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A novel function for p27 protein in the control of interneuron migration in the developing cerebral cortex

Date:
October 2, 2012
Source:
University of Liège
Summary:
These results by GIGA-Neurosciences researchers (University of Liège, Belgium) increase our understanding of the mechanisms that drive neuronal migration in the cerebral cortex. Disruption of neuronal migration is associated with various neurological disorders characterized by mental retardation, epilepsy,  learning disabilities, or autism.
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New results by GIGA-Neurosciences researchers (University of Liège, Belgium) increase our understanding of the mechanisms that drive neuronal migration in the cerebral cortex. Disruption of neuronal migration is associated with various neurological disorders characterized by mental retardation, epilepsy, learning disabilities, or autism.

In a study published in Developmental Cell, the group of Laurent Nguyen, Research Associate of the FRS-FNRS and WELBIO investigator at GIGA-Neurosciences (University of Liège) has discovered a novel function for p27 in the control of interneuron migration in the developing cerebral cortex.

The cerebral cortex is one of the most intricate region of the brain whose formation requires migration and integration of two classes of neurons, the projection neurons and the interneurons. These neurons are born in different places and use distinct migration modes to reach the cortex. While several signalling pathways involving various molecules have already been associated with projection neuron migration, the molecular mechanisms that control interneurons migration remain so far elusive.

In this study, the Nguyen's group unveiled a novel activity of p27, a protein initialy described for its activity as cell cycle regulator, in dynamic remodelling of the cell skeleton, named cytoskeleton, that underlies tangential migration of interneurons in the cerebral cortex. The first author of the paper, Juliette Godin who is an EMBO postdoctoral fellow in the Nguyen lab, declared : " At the molecular level, p27 acts on two cytoskeletal components, the actin and the microtubules. It promotes nucleokinesis and branching of the growth cone through regulation of actine. In addition, it promotes microtubule polymerisation in extending neurites. Both activities are required for proper tangential migration of interneurons in the cortex."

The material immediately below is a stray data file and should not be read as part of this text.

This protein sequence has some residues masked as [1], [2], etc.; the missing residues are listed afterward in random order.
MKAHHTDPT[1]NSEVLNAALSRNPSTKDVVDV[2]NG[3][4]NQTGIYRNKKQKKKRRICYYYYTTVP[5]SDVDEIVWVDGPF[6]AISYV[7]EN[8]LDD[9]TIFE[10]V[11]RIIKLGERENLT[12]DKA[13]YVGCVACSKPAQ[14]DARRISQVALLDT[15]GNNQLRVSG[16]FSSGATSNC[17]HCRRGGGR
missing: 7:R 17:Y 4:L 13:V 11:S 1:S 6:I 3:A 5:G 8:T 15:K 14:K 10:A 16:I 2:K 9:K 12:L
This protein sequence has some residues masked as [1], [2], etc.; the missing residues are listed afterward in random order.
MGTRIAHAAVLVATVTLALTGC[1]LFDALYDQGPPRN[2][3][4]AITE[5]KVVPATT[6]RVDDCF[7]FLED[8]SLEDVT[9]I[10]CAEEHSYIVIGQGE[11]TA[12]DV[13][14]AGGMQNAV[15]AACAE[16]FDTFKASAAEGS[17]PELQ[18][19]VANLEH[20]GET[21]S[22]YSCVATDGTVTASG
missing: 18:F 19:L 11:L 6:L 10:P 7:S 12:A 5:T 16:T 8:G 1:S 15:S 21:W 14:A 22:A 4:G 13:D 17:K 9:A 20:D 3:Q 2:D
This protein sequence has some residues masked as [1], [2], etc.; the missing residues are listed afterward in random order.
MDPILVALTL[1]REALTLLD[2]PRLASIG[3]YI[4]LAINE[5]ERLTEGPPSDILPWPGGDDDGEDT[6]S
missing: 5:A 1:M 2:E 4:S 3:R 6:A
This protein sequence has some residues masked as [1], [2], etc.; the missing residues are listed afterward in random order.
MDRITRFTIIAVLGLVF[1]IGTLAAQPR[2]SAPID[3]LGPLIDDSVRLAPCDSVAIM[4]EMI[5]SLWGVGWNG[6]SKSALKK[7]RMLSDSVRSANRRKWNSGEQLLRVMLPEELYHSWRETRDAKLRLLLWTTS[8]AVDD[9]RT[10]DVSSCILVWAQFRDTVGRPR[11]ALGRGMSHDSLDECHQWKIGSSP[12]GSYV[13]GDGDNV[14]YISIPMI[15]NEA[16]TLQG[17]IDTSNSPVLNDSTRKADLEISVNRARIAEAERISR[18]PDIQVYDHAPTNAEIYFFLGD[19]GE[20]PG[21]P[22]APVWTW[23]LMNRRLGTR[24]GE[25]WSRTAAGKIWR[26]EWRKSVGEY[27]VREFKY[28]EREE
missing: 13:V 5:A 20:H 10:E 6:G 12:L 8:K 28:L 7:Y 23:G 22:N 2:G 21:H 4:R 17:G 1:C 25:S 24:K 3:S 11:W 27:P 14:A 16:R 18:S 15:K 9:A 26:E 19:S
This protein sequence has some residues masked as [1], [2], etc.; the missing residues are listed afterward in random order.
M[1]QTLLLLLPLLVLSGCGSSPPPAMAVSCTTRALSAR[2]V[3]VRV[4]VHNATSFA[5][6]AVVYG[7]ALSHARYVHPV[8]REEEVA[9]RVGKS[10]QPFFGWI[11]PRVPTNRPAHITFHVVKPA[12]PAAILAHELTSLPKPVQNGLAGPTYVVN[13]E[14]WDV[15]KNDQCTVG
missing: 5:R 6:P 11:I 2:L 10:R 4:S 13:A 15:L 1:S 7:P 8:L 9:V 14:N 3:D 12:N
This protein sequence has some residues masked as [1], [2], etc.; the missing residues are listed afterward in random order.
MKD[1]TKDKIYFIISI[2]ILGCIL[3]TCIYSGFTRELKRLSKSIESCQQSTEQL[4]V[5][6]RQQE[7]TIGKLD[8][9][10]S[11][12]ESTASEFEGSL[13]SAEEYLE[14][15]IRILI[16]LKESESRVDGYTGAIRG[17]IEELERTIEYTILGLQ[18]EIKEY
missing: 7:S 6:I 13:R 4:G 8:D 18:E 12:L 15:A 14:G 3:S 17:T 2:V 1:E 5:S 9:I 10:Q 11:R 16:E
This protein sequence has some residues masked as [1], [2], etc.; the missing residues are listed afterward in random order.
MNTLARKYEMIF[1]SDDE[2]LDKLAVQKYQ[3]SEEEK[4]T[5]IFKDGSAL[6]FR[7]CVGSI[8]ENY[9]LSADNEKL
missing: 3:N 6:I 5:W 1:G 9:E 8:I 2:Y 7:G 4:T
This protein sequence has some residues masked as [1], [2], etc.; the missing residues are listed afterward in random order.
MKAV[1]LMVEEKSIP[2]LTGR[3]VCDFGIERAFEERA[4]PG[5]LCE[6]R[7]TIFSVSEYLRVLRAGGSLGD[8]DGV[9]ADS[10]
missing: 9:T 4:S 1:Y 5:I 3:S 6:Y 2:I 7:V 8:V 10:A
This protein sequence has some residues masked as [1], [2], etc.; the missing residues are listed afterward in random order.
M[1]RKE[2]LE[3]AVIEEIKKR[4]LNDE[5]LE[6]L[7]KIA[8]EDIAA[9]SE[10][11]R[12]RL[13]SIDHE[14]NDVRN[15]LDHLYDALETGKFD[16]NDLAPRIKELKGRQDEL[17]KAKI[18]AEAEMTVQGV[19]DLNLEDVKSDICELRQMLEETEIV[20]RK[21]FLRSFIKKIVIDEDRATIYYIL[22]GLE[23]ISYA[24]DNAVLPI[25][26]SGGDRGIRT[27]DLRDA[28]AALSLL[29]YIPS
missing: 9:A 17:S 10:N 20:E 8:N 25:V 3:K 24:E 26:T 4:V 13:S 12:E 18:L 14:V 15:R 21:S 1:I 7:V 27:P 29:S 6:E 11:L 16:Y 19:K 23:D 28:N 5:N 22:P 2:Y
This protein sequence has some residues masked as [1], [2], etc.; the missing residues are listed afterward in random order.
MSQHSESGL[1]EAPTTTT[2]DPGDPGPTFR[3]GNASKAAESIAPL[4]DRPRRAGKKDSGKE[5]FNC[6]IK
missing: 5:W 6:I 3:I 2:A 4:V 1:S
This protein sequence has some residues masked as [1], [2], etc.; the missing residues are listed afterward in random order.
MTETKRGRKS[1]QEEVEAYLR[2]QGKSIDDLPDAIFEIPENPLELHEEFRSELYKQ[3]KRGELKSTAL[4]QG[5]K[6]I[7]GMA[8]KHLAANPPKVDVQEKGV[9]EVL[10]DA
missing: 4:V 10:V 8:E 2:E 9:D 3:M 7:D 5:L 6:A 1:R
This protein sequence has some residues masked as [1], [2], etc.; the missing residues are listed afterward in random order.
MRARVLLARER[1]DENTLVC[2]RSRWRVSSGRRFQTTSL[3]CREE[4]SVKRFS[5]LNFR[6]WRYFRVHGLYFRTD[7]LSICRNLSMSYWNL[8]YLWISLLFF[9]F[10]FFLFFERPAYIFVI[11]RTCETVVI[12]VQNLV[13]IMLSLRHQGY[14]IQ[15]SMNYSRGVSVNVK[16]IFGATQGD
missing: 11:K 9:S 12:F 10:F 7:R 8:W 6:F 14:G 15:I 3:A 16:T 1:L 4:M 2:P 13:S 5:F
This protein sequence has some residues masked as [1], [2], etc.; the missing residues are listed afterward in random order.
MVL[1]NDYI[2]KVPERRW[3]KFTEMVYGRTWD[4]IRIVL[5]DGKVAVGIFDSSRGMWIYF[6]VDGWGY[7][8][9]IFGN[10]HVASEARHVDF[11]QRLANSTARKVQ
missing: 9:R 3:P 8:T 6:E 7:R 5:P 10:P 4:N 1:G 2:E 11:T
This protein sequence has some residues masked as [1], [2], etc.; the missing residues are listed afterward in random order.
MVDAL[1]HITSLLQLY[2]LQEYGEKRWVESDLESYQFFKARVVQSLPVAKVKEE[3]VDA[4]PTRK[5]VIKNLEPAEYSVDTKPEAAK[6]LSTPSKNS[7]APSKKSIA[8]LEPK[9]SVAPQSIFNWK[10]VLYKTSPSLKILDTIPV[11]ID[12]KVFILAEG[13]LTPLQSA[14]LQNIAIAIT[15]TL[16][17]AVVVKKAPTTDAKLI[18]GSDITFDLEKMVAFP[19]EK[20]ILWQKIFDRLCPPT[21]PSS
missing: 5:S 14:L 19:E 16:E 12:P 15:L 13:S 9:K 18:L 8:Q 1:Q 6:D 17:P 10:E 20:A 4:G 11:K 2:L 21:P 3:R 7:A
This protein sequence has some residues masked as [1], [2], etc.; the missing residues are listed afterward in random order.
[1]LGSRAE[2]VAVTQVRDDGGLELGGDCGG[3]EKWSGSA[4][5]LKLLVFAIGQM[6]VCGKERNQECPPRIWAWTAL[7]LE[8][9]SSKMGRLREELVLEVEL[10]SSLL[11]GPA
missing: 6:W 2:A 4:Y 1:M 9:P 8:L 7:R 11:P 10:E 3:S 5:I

It is worth noting that microtubules are ubiquitous components of the cytoskeleton that contribute to cell integrity as well as cell migration and cell division. These cellular processes are impaired in various neurological disorders as well as in most cancers. " Our results are of particular significance because they demonstrate for the first time that p27 is a microtubule-associated protein that promote their polymerisation," said Laurent Nguyen.

Overall, these results increase our understanding of the mechanisms that drive neuronal migration in the cerebral cortex. Disruption of neuronal migration is associated with various neurological disorders characterized by mental retardation, epilepsy, learning disabilities, or autism.


Story Source:

The above post is reprinted from materials provided by University of Liège. Note: Materials may be edited for content and length.


Journal Reference:

  1. Juliette D. Godin, Noémie Thomas, Sophie Laguesse, Lina Malinouskaya, Pierre Close, Olivier Malaise, Audrey Purnelle, Olivier Raineteau, Kenneth Campbell, Matthew Fero, Gustave Moonen, Brigitte Malgrange, Alain Chariot, Christine Metin, Arnaud Besson, Laurent Nguyen. p27Kip1 Is a Microtubule-Associated Protein that Promotes Microtubule Polymerization during Neuron Migration. Developmental Cell, 2012; DOI: 10.1016/j.devcel.2012.08.006

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University of Liège. "A novel function for p27 protein in the control of interneuron migration in the developing cerebral cortex." ScienceDaily. ScienceDaily, 2 October 2012. <www.sciencedaily.com/releases/2012/10/121002113416.htm>.
University of Liège. (2012, October 2). A novel function for p27 protein in the control of interneuron migration in the developing cerebral cortex. ScienceDaily. Retrieved September 3, 2015 from www.sciencedaily.com/releases/2012/10/121002113416.htm
University of Liège. "A novel function for p27 protein in the control of interneuron migration in the developing cerebral cortex." ScienceDaily. www.sciencedaily.com/releases/2012/10/121002113416.htm (accessed September 3, 2015).

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